This body of work draws upon geometric Islamic motifs to create dense and opulent fields of abstraction that both celebrate and challenge the act of seeing.
Based on the 14-sided star, which is elaborated upon and presented in myriad ways, the highly interpretable and richly associative images are built up in layers, resembling landscapes as much explosions, or finally, hanging tapestries that seem to rise up, scintillate and dissolve before one’s eyes. In such a depiction, the religious motifs, which were originally conceived as a response to the Islamic ban on idolatrous depictions, undergo a kind of secularization, which parallels the 21st century secularization of abstraction itself. Born in Morocco, Alaoui’s deployment of this motif represents an attempt to negotiate, at least in part, her religious and cultural heritage by embracing its rich aesthetic complexity through exploring an aesthetic motif that has otherwise remained static and immured within tradition.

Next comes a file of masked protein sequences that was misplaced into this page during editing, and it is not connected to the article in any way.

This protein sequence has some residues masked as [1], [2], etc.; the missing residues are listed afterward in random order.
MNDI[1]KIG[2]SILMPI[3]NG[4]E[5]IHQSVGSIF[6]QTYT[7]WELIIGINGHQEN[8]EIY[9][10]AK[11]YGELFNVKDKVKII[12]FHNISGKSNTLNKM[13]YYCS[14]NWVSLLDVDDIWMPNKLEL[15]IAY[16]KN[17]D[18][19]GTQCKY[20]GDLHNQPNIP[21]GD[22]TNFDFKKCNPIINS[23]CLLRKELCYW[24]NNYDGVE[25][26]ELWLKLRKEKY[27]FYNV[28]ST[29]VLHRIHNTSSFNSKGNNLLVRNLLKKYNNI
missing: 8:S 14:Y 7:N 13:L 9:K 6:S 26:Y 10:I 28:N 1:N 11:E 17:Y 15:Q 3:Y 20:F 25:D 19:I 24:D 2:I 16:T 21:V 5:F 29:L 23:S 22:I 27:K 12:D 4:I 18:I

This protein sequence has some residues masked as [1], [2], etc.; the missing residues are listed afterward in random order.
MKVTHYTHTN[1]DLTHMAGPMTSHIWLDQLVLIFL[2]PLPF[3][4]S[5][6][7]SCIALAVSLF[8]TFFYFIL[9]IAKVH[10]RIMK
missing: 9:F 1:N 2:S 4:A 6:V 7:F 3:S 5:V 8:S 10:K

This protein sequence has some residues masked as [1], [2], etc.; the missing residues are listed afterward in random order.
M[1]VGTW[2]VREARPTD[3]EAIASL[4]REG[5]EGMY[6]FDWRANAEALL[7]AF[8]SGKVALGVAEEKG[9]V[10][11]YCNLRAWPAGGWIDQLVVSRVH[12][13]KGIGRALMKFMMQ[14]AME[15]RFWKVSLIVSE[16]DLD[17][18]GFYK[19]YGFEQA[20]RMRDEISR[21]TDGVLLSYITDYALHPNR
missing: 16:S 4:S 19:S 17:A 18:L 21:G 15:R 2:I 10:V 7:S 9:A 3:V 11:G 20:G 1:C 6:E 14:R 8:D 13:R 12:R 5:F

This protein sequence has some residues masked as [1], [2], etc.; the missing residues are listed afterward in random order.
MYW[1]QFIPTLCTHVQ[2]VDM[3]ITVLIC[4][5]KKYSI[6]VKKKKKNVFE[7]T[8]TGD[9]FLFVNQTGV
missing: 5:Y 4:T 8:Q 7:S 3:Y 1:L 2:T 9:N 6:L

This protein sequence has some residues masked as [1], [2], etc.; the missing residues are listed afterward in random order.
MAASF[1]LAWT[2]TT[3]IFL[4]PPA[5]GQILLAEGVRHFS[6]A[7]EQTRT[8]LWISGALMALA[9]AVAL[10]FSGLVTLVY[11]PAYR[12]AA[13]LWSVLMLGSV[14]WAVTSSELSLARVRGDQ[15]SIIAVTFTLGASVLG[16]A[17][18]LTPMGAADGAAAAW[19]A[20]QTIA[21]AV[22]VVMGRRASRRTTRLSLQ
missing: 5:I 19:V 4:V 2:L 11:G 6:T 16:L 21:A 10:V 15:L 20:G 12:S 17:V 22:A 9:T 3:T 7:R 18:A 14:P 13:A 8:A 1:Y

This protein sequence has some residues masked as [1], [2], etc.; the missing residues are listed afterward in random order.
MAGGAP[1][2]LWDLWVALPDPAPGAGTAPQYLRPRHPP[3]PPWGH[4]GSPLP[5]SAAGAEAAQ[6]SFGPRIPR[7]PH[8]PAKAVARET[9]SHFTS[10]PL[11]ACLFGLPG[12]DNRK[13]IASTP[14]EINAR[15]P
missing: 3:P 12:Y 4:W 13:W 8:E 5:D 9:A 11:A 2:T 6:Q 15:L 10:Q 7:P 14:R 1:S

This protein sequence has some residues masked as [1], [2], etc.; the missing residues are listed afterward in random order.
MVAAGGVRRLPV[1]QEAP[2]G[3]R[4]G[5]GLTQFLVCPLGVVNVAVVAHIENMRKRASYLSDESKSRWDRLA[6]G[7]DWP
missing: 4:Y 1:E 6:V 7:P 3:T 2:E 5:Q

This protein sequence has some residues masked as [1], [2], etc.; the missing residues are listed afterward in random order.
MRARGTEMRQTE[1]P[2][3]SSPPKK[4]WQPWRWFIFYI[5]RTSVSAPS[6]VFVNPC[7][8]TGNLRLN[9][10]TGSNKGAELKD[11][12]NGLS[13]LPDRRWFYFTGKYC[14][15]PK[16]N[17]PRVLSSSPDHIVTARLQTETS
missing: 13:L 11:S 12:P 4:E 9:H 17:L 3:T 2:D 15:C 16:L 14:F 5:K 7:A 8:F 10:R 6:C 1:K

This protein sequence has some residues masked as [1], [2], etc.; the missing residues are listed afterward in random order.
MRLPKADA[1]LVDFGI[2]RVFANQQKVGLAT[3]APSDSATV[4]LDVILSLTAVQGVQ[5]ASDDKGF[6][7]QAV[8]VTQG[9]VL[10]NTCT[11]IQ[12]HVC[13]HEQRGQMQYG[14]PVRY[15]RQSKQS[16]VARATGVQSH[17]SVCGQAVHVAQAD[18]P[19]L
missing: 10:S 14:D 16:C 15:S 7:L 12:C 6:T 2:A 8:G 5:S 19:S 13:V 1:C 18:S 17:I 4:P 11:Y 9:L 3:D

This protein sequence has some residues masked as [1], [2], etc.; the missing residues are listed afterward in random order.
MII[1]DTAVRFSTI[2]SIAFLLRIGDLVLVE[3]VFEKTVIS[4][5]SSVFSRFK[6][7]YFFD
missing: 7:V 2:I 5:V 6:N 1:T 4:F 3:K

Portrayed in a variety of colors, from gold to black, white and blue, the images and the particular components with which they are composed inevitably reflect the incremental, unite-based nature of building up an image or matter itself, as expressed in a dot, pixel, tile, or an atom. The subtle lack of symmetry in what is otherwise a symmetrical tradition seeks to be a source of optical tension, playfully captivating the viewer’s gaze as it runs over the image, remarking and processing geometric inconsistencies, while rewarding it with a sensual and thoroughly textured viewing experience.